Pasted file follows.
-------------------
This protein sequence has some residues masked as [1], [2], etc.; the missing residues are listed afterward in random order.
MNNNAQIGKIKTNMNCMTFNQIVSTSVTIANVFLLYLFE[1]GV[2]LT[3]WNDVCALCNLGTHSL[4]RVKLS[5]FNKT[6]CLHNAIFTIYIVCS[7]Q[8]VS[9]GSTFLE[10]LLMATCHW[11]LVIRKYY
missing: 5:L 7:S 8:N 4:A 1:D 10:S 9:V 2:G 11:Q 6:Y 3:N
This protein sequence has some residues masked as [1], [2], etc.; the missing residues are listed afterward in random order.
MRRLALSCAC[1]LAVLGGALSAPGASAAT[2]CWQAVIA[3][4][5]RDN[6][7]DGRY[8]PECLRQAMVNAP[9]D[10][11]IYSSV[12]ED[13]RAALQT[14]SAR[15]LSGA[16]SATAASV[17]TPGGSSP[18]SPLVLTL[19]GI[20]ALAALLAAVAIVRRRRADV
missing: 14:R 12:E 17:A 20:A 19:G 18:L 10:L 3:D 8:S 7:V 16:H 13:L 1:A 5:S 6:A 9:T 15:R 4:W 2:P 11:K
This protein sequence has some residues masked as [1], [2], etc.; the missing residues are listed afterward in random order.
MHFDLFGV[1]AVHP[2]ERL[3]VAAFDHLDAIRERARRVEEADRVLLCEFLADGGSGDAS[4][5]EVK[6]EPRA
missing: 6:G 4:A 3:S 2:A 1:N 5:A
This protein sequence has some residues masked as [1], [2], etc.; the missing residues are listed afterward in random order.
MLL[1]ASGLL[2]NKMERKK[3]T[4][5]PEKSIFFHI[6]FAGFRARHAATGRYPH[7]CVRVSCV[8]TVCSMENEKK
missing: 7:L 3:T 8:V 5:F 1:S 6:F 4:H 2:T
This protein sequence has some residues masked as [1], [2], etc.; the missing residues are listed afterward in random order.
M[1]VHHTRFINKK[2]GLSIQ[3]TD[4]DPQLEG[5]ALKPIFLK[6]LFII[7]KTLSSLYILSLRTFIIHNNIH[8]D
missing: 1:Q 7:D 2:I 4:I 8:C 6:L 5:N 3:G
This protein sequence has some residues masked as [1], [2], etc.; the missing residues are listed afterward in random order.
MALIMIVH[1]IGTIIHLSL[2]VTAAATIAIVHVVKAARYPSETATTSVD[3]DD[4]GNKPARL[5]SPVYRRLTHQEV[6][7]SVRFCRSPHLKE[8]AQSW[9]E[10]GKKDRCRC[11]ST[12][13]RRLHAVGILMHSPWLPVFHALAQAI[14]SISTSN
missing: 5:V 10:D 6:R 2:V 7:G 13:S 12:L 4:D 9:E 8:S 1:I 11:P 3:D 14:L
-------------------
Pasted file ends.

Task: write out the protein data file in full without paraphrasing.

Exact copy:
This protein sequence has some residues masked as [1], [2], etc.; the missing residues are listed afterward in random order.
MNNNAQIGKIKTNMNCMTFNQIVSTSVTIANVFLLYLFE[1]GV[2]LT[3]WNDVCALCNLGTHSL[4]RVKLS[5]FNKT[6]CLHNAIFTIYIVCS[7]Q[8]VS[9]GSTFLE[10]LLMATCHW[11]LVIRKYY
missing: 5:L 7:S 8:N 4:A 1:D 10:S 9:V 2:G 11:Q 6:Y 3:N
This protein sequence has some residues masked as [1], [2], etc.; the missing residues are listed afterward in random order.
MRRLALSCAC[1]LAVLGGALSAPGASAAT[2]CWQAVIA[3][4][5]RDN[6][7]DGRY[8]PECLRQAMVNAP[9]D[10][11]IYSSV[12]ED[13]RAALQT[14]SAR[15]LSGA[16]SATAASV[17]TPGGSSP[18]SPLVLTL[19]GI[20]ALAALLAAVAIVRRRRADV
missing: 14:R 12:E 17:A 20:A 19:G 18:L 10:L 3:D 8:S 7:V 16:H 13:L 1:A 5:S 6:A 9:T 15:R 4:W 2:P 11:K
This protein sequence has some residues masked as [1], [2], etc.; the missing residues are listed afterward in random order.
MHFDLFGV[1]AVHP[2]ERL[3]VAAFDHLDAIRERARRVEEADRVLLCEFLADGGSGDAS[4][5]EVK[6]EPRA
missing: 6:G 4:A 3:S 2:A 1:N 5:A
This protein sequence has some residues masked as [1], [2], etc.; the missing residues are listed afterward in random order.
MLL[1]ASGLL[2]NKMERKK[3]T[4][5]PEKSIFFHI[6]FAGFRARHAATGRYPH[7]CVRVSCV[8]TVCSMENEKK
missing: 7:L 3:T 8:V 5:F 1:S 6:F 4:H 2:T
This protein sequence has some residues masked as [1], [2], etc.; the missing residues are listed afterward in random order.
M[1]VHHTRFINKK[2]GLSIQ[3]TD[4]DPQLEG[5]ALKPIFLK[6]LFII[7]KTLSSLYILSLRTFIIHNNIH[8]D
missing: 1:Q 7:D 2:I 4:I 8:C 6:L 5:N 3:G
This protein sequence has some residues masked as [1], [2], etc.; the missing residues are listed afterward in random order.
MALIMIVH[1]IGTIIHLSL[2]VTAAATIAIVHVVKAARYPSETATTSVD[3]DD[4]GNKPARL[5]SPVYRRLTHQEV[6][7]SVRFCRSPHLKE[8]AQSW[9]E[10]GKKDRCRC[11]ST[12][13]RRLHAVGILMHSPWLPVFHALAQAI[14]SISTSN
missing: 5:V 10:D 6:R 2:V 7:G 13:S 12:L 4:D 9:E 8:S 1:I 11:P 3:D 14:L